Northwest Indiana turns into 'Bead Town' as interactive art exhibit comes to benefit the Region

2014-01-05T07:00:00Z 2014-01-05T23:28:06Z Northwest Indiana turns into 'Bead Town' as interactive art exhibit comes to benefit the RegionTara McElmurry Lifestyle Editor

The Region prepares to host a unique art exhibit and interactive experience as famed artist Stephan Wanger kicks off the opening of Bead Town Northwest Indiana tomorrow evening.

The opening event will be held from 7 to 10 p.m. Monday at the Marshall J. Gardner Center for the Arts in Miller, Ind. This Twelfth Night Celebration will be the beginning of a countdown to Mardi Gras along with the start of this six-week art exhibit.

Along with visiting Gary, Wanger’s work will be on display in Crown Point throughout the six weeks. The Crown Point exhibit will be available in the historic library on Court Street.

The Methodist Hospital Foundation hosts the Bead Town exhibit as part of their Mardi Gras celebration, which is a multi-year effort to raise money for healthcare initiatives in the Region.

The art exhibit is only one part of the six week period leading up to Mardi Gras. Rob Hanrahan, executive director of the Methodist Hospitals Foundation, said each Krewe or auxiliary group of the foundation will host art workshops and events with Wanger to help raise money for the foundation. The foundation’s goal this year is to raise $400,000.

Since it was founded in 2009, the Methodist Hospitals Foundation have been able to enhance treatment options for heart patients, women in need of diagnostic breast-imaging, newborns, sick children, and many others around the Region.

Hanrahan said many cities around the country including New Orleans hosts Mardis Gras events with a focus on philanthropy. He said the foundation could help bring both the philanthropic aspect and the exciting fun that goes along with the colorful celebration.

“Northwest Indiana is where I grew up, and the people here have a tremendous amount to give,” Hanrahan said. “I think it’s our time to shine and start doing things differently than everyone else.”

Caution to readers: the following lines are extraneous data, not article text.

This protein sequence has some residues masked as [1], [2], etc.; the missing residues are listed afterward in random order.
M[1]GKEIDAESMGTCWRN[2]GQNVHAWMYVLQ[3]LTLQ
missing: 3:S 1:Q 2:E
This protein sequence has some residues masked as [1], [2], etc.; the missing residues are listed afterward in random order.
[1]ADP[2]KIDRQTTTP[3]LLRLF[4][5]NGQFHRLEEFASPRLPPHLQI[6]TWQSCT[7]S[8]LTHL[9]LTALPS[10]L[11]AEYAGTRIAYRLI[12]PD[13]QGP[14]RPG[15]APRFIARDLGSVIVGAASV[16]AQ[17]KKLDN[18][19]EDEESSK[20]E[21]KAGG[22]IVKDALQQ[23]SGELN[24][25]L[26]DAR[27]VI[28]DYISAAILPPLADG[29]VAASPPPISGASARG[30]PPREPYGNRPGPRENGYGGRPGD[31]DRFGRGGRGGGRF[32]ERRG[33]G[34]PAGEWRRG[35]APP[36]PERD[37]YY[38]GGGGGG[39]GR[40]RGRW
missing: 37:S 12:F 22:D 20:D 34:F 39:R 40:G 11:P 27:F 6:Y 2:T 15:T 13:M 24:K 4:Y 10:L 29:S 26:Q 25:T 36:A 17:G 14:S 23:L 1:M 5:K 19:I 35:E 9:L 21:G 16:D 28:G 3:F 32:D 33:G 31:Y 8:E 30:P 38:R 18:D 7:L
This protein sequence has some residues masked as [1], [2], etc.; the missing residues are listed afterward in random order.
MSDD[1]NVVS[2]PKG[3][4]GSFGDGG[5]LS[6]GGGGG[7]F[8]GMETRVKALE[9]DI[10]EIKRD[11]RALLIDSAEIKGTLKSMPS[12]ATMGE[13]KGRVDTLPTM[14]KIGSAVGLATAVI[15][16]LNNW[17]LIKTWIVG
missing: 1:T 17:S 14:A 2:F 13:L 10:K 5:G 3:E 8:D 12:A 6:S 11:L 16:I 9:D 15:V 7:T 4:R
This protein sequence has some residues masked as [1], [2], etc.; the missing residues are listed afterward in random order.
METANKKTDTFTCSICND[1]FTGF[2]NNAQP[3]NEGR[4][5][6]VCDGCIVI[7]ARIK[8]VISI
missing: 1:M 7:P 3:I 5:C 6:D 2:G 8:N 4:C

This project, entitled “Bead Town Northwest Indiana,” is both a fundraiser for the foundation and a promoter for public community arts.

“(Wanger’s artwork) is incredible,” Hanrahan said. “It’s just fascinating how he can take things people discard and turn it into art. Stephan draws you into each piece with all the different colors and textures he uses.”

Wanger, a native of Germany, is a mosaic artist who works with recycled Mardis Gras beads to create scenes that represent iconic parts different cities. Wagner’s style and color for his art recalls Post-Impressionistic Pointillism, while also emulating techniques used in pop art.

One of Wanger’s pieces holds the Guiness World record for longest bead mosaic. The Natchitoches Bead Town mosaic is 48 feet in length and is eight feet tall. More than two million beads make up different landmarks of the Louisiana city. The artwork took Wanger six months to complete with the help of dozens of community members. This mosaic is just one of many that will be on display in the region during the countdown to Mardi Gras.

Wanger got his start in mosaics when he was down in New Orleans lending his carpentry skills to the Hurricane Katrina relief efforts.

“I had too much down time at night,” Wanger said. “I started working with leftover Mardi Gras beads.”

After doing some research, Wanger found out more than 10,000 tons of trash is created by the Mardi Gras parades.

During this time, Wanger also heard a lot in the media about whether or not, New Orleans was even worth rebuilding after the hurricane destroyed so much of the city back in 2005. “It’s not beneficial to the youth of Louisiana or the kids anywhere to hear those things about their city,” he said.

The combination of those two facts—and an advertisement Wanger saw encouraging Louisiana residents to be tourists in their own city—inspired him to start creating bead mosaics representing landmarks of Louisiana cities.

Since his work in Louisiana, Wanger has taken his Bead Town exhibits on tour to seven different cities. At each stop, Wanger will create a mosaic to represent the community he is visiting. Along with beads, he said he uses other found objects in each cities to help make the work more specific to the community for which the work represents.

“Each mosaic is very community driven,” he said. “Everyone has a hand in it.”

While in the Region, Wanger will create at least two new mosaics. One to represent each city on his tour: Gary and Crown Point.

Wanger said the Gary piece will focus on silhouettes. He said the steel mills, dunes, grass and Chicago skyline all form prominent silhouettes that help represent Gary. He said he hopes to use a lot of metals and parts that go in to make steel as the found objects to complement the beads in that piece. He said he hopes to get as many Region resident involved with each piece as he can.

Looking ahead, Wanger said he’s currently looking into finding a work space that would allow him to stay in Gary and the Region for a year to create some more pieces that will “instill a sense of pride” in Gary residents.

So far, though, Wanger said his work with Bead Town and the different communities where the exhibit has traveled has been very educational.

“It’s been a humbling experience.”

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